The Sublimation Hour
The Vegas Sphere is a screen that we view on other screens
Instead of writing about any of several bleak but relevant things that have recently happened in the world, I’m going to (belatedly) write about the Vegas Sphere—a topic I’ll admit eluded me for months despite being obvious Kneeling Bus bait, not because it’s challenging or perplexing but for the opposite reason: The Sphere exists outside of language, loudly announcing everything there is to know about it with no subsequent interpretation needed. A complete statement thats dares you to add to it. “The electric light is pure information,” Marshall McLuhan wrote. “It is a medium without a message.” Unless, he adds, “it is used to spell out some verbal ad or name.” And however much we may fantasize about a transcendent orb that emits such content-free light, the Sphere’s output, like so much of the light that is beamed into our eyes in the 21st century—and so much of the light that Vegas itself gives off—is saturated with content. Consisting of a massive interior and exterior LED screen that don’t have much to do with each other conceptually, the Sphere is less architecture than a building-sized consumer electronic device, too heavy-handed for Apple but just as smooth and seamless—and like the iPhone, it comes with U2 already installed on it. If you need value-free content for online discourse (like I’m doing here) the Sphere provides it. Having fulfilled its destiny as a meme, the Sphere is a screen that we view on other screens. That’s strange, right?
One function of architecture, as well as art, is to tell us what kind of world we inhabit. “America is a very poor lens through which to view Las Vegas,” the art critic Dave Hickey wrote, “while Las Vegas is a wonderful lens through which to view America. What is hidden elsewhere exists here in quotidian visibility.” What the rest of America represses, that is, Las Vegas has traditionally worn on its sleeve; for someone who lives there, as Hickey did, those repressed absences become perceptible when one leaves town and visits anywhere else. “The whole city floats on a sleek frisson of anxiety and promise.” But he wrote this back in the ‘90s, and since then Las Vegas and the rest of the United States have continued to grow more similar to each other. As Hans Ibelings wrote in 2002, “The urban landscape on either side of Las Vegas Boulevard…is no more than a scaled-up version of what is happening in countless other places.” Likewise, the internet provides an outlet for everyday repression that anyone can access from anywhere, making that role of Las Vegas slightly obsolete, while extending its frantic hedonism to digital space. The Sphere, then, is here to correct our outdated assumptions and tell us what the world is actually like today: etherealized and content-saturated, with everyone still staring at screens even when visiting the world capital of fun. No more secrets—what happens in Vegas is transmitted everywhere.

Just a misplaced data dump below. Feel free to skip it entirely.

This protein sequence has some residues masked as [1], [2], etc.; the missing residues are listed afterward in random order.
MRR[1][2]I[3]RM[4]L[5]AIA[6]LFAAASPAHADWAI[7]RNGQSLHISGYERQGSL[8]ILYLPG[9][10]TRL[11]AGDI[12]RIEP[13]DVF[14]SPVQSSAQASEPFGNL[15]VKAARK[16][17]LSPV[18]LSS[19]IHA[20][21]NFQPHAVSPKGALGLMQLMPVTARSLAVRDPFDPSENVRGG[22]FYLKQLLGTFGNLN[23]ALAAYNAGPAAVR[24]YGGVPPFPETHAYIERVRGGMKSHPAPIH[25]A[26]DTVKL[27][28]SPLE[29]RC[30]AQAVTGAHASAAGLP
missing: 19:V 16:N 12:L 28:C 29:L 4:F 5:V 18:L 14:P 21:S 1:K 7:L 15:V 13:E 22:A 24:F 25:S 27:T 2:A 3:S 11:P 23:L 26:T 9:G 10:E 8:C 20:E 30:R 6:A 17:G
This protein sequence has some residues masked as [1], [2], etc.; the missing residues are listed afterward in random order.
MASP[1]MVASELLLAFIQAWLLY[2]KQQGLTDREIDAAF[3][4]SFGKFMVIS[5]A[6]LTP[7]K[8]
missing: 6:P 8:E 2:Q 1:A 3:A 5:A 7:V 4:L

It’s popular to point out that our phones never appear in our dreams. I’ve always believed this is because our devices frame our reality so comprehensively that we imagine we live inside them, and only in dreams do we escape the physical constraints that break the illusion. In his book Non-things, Byung-Chul Han describes how smartphones “de-reify the world by reducing it to information. The material aspect of the smartphone recedes, and information takes its place; the materiality of the smartphone is not perceived in its own right.” The most important object we each own, in other words, is one we never look at but instead look through. This quality, too, is one the Sphere seems to strive for. In a recent essay describing her Sphere experience, Elena Saavedra Buckley writes, “I found myself looking to my right, across to the other side of the seating, where the screen ends and is flush with the wall, and the dull materials that do not glow trace a jagged border up the globe…This was the place that I feel to be the center of the Sphere—where what was imagined, directed, and awesome met the stuff of our world, concrete and plastic and trudging through time.” In physical space, despite our best efforts, the screen always ends somewhere. And like our dreams, virtual reality also promises a screen-free reality, with the frame sufficiently expanded. But the Sphere suggests a different possibility: We love the screens themselves, so much that even within our virtual worlds we’ll still build new screens to look at.
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Paul Ford on the humanities’ ongoing relevance in an AI-dominated future. “The winners will be the ones who can get the computer to move things along the most quickly, generate the new fashions and fads, turn that into money, and go to the next thing. If the computers are capable of understanding us, and will do our bidding, and enable us to be more creative, then the people in our fields—yes, maybe even the poets—will have an edge. Don’t blame us. You made the bots.”
Anna Shechtman on Algorithmic Culture. “It homogenizes, and it silos. It’s the commons, but with gatekeepers. There’s never been anything like it! But it’s really just an extension of Enlightenment rationalism.”